Example: Joan, whose father abandoned her as a child, has troubled skin. Her skin flares up as a way to give a voice to that pain and loneliness she felt as a child. She spends hours doting on her skin – washing her face, doing masks, spot treating – “self mothering” it in order to fill that hole.
Additionally, she finds that when her husband goes out of town on a business trip, her skin flares up, as this is a re-enactment of the abandonment she felt from her father.
2. Your Skin is Raging with Anger
Anger is a normal, healthy reaction. Unfortunately we are often taught to deny anger, because if we feel it or we express it then we “aren’t nice”. Parents often will subtly or not subtly tell their children that they are not acceptable when they are angry. Or children see their parents anger and are so repulsed that they completely deny and repress any angry feelings of their own.
Unfelt, unexpressed anger is the most common psychological mechanism behind troubled skin. If it is unnacceptable to express anger towards others, the skin takes the beating as the anger becomes expressed towards the self. Alternatively, the skin becomes the voice of anger that the child within the adult was forbidden to express. Angry, inflamed acne tells the world what the person cannot. It tells the truth behind the calm facade.
3. Your Skin is Trying to Control
A child can have an abundance of love, but still cry out for another essential need: respect. From our earliest days, we must be acknowledged as independent beings, not just extensions of our parents. When parents give love and attention on their own schedule, according to their own needs, they withhold this respect. Examples are the mother who forces a sweater on her child when she is cold, or a father who has a stubborn, unwavering “father knows best” attitude. Neither are respecting the autonomy of the child.
People not given respect as a child may turn the tables on the world as an adult and develop a passion for controlling others. In the effort to control the world around them, they may be labeled manipulative and employ many tactics such as flirtatiousness, intimidation, or guilt. A skin problem could be part of this arsenal.
Example: Peter is basically allergic to everything. Kids want a dog? Can’t. Allergic to dogs. Drive to the country? Nope. Allergic to pollen. Wife wants to go to French restaurant for the anniversary? Nope, french food makes him break out.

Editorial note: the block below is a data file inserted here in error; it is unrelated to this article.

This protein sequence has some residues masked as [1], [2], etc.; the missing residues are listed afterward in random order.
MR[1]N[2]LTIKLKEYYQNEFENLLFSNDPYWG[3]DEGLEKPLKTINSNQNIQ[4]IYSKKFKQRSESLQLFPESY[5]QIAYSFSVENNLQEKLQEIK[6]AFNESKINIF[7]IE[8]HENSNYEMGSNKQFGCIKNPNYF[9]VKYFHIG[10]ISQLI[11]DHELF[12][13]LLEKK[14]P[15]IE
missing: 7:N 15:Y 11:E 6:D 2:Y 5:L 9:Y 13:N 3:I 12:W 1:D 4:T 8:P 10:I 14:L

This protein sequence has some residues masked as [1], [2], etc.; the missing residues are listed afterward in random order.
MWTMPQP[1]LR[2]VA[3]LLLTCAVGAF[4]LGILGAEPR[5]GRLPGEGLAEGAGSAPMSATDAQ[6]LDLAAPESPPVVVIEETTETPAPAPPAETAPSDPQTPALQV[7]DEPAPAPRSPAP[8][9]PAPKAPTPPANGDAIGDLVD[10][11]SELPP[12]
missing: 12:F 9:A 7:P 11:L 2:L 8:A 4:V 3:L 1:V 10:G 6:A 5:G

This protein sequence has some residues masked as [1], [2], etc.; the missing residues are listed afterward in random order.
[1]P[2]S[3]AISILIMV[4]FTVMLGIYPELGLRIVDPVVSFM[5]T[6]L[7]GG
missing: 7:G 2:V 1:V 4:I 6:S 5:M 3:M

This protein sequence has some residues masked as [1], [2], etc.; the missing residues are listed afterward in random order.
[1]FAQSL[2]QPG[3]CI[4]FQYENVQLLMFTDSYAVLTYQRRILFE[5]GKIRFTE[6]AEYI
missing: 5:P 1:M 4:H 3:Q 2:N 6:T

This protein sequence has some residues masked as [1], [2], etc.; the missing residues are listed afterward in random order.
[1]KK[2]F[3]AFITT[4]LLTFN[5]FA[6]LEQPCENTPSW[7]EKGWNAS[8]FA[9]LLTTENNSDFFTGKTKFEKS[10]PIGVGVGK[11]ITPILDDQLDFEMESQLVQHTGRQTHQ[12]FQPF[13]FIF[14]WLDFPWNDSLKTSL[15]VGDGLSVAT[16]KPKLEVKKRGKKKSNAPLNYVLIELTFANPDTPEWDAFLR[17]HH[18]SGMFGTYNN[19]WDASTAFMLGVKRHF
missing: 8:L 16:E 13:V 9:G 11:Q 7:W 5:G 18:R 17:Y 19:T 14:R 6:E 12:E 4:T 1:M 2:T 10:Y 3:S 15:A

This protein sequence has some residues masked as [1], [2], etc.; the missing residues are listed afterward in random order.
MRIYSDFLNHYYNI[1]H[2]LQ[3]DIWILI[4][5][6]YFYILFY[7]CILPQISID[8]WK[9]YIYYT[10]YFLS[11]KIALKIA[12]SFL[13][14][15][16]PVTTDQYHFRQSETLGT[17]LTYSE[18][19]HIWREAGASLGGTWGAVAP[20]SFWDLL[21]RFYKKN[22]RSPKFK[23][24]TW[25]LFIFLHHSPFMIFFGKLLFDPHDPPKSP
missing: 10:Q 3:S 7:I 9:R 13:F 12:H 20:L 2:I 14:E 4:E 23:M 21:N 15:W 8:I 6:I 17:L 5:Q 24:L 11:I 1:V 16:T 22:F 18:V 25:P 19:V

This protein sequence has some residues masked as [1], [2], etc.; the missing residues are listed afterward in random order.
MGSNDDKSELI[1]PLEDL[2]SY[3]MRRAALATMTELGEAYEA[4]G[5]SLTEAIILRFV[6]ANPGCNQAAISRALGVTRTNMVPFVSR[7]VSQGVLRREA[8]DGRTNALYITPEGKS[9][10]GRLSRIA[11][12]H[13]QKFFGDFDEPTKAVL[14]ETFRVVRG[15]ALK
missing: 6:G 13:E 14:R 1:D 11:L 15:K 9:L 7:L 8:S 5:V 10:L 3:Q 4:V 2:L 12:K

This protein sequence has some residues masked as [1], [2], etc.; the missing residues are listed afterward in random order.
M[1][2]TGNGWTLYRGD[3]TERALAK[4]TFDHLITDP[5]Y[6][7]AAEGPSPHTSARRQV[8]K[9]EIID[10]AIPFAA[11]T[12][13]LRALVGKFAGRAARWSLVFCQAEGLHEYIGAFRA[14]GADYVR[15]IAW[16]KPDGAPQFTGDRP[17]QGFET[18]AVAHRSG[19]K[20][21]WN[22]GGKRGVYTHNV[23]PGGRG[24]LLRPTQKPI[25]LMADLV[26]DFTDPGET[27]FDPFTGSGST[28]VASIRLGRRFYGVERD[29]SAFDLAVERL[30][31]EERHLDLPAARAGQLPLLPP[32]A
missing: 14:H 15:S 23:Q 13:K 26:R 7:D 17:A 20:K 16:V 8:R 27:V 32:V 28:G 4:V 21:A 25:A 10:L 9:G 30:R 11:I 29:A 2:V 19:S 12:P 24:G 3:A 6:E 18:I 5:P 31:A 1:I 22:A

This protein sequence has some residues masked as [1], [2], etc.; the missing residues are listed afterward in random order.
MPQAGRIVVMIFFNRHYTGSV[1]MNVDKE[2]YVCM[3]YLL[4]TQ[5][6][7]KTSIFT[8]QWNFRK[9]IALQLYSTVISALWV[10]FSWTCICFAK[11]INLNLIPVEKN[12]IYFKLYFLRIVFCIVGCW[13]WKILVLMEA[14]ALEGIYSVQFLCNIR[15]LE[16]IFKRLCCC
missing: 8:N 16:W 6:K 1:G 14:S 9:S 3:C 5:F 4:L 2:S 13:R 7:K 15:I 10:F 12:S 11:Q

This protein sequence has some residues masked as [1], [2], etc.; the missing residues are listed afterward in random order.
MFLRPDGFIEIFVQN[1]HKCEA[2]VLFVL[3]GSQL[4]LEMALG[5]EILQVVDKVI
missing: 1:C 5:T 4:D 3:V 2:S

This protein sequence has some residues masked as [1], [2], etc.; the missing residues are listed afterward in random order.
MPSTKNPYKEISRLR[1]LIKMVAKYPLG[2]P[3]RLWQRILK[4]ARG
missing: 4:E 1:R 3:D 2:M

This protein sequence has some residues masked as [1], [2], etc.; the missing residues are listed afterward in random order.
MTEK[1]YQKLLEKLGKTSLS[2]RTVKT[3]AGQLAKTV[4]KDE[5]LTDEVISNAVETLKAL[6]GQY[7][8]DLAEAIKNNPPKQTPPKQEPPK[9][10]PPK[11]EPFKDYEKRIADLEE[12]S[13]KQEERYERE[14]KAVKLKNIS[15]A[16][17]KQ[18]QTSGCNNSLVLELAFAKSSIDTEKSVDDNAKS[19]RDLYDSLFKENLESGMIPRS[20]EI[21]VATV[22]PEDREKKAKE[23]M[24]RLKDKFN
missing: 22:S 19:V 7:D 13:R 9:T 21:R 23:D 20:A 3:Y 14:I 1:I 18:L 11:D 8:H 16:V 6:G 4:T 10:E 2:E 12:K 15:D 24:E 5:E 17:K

As a child, Peter had learned to “control or be controlled” and he was subconsciously using his allergies and subsequent skin breakouts to control the world (which, of course, in the end, controlled him more than it did anyone else).
4. Your Skin is Playing Sexual Policeman
Everyone has needs – something within us strives blindly for love, respect, and affection. Some of us are taught by parents’ examples and reactions that needs are bad – especially sexual needs. The frequent result is that we develop a “policeman” conscience, where our attempts to satisfy our deepest needs become paralyzed by indecision, anxiety, and guilt.
The skin is an easy way to police sexual anxiety. If you have doubts and frustrations about your sexual needs, attractiveness, or other intimacy issues, having a skin problem is an easy answer. Breaking out in acne is a useful turnoff; a red flag that says “count me out sexually”. It can be a very effective barrier against the threats and anxiety of sexual intimacy and dating.
Example: Derek had a comfortable live-in relationship with a woman who he didn’t truly love and would not fully commit to. When she would go out of town, he would begin thinking about breaking the relationship off so he could pursue a more meaningful intimacy with someone he truly desired. But every time, he would break out in acne.
The anxiety of breaking up and having to put himself out there for what he truly wanted was too much. Acne helped him avoid that anxiety by giving him the perfect excuse to stay where he was in his “safe” but unfulfilling relationship.
5. Your Skin is Trying to Rewrite History
When a major chapter in a child’s development turns out badly – for example, a cold, distant parent fails to support emotional growth with nurturing love – there’s a powerful drive to rewrite history, to replay the same story, this time with a happy ending. However, when the story does not turn out differently, acne breakouts are a way for the body to express that pain.
Example: As a baby and toddler, Oscar’s mother loved and nurtured him with all her heart. However, when he became a young child, his mother, for some reason, withdrew her love. For whatever reason, she just couldn’t love a growing child the way she had loved a toddler. Oscar’s health and skin took a turn for the worst.